The Last Word With…

October 10, 2023


Michelle Kradolfer, Secured by Design (SBD) National Manager and Secure Connected Devices accreditation lead.

Congratulations on the new role! How’s it been so far?

Thank you! It’s a great role, as I have an extensive knowledge in the cybercrime, cybersecurity and IoT landscape and am passionate about finding innovative ways to help reduce crime so it gives me the opportunity to combine all of these.

The role is incredibly busy, given how we work closely with policing, the government, the security industry, test houses, certification bodies, architects, developers, local authority planners, the construction industry – the list is endless. We work across so many fields and collaborate with so many people and organisations across both the public and private sectors when it comes to our prevention work.

How do your responsibilities as National Manager and Secure Connected Device Lead differ and what challenges and opportunities does that present?

Not as much as you would expect, aside from the fact that I now have managerial responsibility for a team of colleagues working across the UK. The Secure Connected Device accreditation is merely an extension of Secured by Design, covering IoT connected products and services. I was working closely with the SBD team prior to becoming National Manager, ensuring that all our SBD member companies who have IoT connected products were aware of the requirements of the new legislation and working towards compliance with it.

The main challenge has been familiarising myself with the huge range of physical security standards. Whilst I have that knowledge and expertise in the cyber world, the physical security world was relatively new to me – thankfully I have a team of technical experts who have fantastic knowledge in this area working alongside me.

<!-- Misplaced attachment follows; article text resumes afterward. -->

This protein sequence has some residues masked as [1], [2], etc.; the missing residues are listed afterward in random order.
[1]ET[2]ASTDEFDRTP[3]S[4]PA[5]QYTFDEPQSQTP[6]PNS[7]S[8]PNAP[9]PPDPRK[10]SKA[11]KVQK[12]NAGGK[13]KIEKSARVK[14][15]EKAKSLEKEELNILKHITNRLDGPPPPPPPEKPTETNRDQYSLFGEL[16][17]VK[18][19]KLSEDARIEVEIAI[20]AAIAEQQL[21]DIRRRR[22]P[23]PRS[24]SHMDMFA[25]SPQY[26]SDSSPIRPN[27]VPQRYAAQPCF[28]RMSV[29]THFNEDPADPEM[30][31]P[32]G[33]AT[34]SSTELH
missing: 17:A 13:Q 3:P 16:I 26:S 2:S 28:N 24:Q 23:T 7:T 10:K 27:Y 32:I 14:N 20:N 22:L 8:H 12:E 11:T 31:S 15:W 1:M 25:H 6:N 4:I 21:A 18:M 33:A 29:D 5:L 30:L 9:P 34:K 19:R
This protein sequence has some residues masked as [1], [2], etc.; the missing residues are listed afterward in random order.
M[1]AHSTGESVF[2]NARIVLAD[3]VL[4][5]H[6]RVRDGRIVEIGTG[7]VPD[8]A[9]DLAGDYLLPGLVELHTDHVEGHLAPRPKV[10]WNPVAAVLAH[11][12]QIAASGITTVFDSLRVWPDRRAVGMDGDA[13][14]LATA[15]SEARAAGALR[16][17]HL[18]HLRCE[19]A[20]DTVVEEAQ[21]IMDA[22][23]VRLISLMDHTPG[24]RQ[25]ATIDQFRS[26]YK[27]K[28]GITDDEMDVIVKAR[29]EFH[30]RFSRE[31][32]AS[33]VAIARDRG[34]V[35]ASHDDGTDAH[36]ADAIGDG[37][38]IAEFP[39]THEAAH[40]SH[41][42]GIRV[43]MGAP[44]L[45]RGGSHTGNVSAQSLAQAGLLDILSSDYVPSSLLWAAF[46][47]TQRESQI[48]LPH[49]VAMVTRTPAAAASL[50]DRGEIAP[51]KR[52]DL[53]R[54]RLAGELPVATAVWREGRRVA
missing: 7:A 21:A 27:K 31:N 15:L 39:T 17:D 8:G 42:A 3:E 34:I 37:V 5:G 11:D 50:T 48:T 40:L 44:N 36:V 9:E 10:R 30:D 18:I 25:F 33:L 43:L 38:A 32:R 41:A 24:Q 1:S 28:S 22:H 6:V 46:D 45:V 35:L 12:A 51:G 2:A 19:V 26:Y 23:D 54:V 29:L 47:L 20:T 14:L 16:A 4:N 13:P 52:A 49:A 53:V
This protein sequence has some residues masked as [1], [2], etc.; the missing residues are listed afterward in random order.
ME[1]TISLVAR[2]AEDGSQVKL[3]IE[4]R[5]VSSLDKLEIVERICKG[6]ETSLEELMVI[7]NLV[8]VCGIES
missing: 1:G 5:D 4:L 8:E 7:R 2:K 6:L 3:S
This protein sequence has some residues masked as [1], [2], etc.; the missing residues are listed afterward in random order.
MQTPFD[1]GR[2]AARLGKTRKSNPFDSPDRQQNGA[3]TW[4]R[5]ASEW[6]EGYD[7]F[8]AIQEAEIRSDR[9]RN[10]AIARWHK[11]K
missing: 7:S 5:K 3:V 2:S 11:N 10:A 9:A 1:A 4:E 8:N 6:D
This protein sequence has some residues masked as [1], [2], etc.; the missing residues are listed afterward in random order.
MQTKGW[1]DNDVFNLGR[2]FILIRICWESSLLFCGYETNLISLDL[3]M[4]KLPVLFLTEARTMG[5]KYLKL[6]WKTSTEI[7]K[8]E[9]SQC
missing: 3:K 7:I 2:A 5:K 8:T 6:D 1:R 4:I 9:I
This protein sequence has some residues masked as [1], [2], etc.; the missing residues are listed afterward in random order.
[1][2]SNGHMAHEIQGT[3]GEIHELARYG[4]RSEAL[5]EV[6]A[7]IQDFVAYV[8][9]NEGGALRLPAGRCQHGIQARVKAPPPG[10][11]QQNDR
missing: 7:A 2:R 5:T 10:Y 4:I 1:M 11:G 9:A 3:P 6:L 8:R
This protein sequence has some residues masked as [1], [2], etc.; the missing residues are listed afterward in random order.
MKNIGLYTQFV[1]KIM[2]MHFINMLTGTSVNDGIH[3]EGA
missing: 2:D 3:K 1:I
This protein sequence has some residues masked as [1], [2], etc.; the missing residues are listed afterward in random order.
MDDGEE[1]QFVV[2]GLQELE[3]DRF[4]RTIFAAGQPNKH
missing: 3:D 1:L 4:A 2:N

Opportunities – well the adoption of cyber security requirements within IoT connected products has historically been poor, whilst consumers overwhelmingly assume these products are secure. IoT products are simply not built with security in mind. Manufacturers have complied with other safety requirements in the past, such as ensuring electrical components don’t overheat. However, merely 20% of manufacturers incorporate fundamental security standards in IoT products. Without the appropriate levels of security, any internet connected device or app is at risk of providing cyber criminals with the ‘key’ in accessing and stealing personal data, and other nefarious activity. This is a huge opportunity to put that right.

What’s involved in Secured by Design’s Secure Connected Device accreditation scheme, and why?

In collaboration with the Department for Science, Innovation and Technology (DSIT), we launched a scheme last year in response to impending legislation. Companies can now turn to us for assessing their products against the full ETSI EN 303 645 standard’s 13 provisions, a requirement that goes beyond the Government’s legislation so that companies can not only demonstrate their compliance with the legislation but help protect themselves, their products and customers.

We evaluate their products, suggest certification routes, and help them meet the Act’s requirements. Once certified by an SBD approved certifying body, companies can seek our prestigious SBD accreditation. The robust standards of certification exceed government legislation and our annual appraisal ensures compliance with evolving government requirements and cyberthreats.

October will be just six months before companies have to comply with the requirements of The Product Security and Telecommunications Infrastructure Act. Are they ready?

Unfortunately, there does seem to be an overall lack of awareness of the legislation, which is worrying given the robust regulatory framework within the law contains an enforcement regime with civil and criminal sanctions aimed at preventing insecure products being made available on the UK market within it. This enforcement regime enables the government to take a range of actions against companies that are not compliant with the law by 29th April 2024, including enforcement notices; compliance notices; stop notices; recall notices; huge financial penalties and forfeiture of stock which is in the possession or control of any manufacturer, importer or distributor of the products, or an authorised representative.

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